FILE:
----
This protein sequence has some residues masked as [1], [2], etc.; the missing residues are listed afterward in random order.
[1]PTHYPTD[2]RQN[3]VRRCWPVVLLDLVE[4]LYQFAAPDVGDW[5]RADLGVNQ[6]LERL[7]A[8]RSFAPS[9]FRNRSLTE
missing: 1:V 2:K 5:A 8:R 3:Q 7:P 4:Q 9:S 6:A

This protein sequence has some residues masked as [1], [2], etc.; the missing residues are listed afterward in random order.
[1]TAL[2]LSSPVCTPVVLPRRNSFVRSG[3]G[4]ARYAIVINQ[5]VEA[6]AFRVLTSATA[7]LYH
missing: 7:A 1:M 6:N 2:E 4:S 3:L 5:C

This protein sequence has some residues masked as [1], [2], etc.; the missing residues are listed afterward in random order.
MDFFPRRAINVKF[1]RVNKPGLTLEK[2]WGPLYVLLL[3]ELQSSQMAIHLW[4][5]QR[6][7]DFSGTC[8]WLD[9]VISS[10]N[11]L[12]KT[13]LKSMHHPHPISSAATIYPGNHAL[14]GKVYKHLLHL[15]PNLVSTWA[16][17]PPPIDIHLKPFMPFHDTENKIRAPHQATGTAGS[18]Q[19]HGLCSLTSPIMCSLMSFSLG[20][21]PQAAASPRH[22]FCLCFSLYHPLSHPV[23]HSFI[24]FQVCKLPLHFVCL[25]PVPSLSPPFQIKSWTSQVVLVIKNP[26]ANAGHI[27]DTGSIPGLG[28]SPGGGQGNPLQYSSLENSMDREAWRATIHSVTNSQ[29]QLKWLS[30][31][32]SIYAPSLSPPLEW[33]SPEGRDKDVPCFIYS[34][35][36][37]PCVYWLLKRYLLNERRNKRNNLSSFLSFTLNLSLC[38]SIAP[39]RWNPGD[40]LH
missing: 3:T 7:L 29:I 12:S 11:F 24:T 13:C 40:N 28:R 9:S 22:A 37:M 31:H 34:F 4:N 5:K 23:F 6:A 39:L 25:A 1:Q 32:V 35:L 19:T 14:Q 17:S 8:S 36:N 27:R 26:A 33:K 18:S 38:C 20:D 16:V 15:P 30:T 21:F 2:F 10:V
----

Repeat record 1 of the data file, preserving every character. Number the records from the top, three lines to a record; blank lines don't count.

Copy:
This protein sequence has some residues masked as [1], [2], etc.; the missing residues are listed afterward in random order.
[1]PTHYPTD[2]RQN[3]VRRCWPVVLLDLVE[4]LYQFAAPDVGDW[5]RADLGVNQ[6]LERL[7]A[8]RSFAPS[9]FRNRSLTE
missing: 1:V 2:K 5:A 8:R 3:Q 7:P 4:Q 9:S 6:A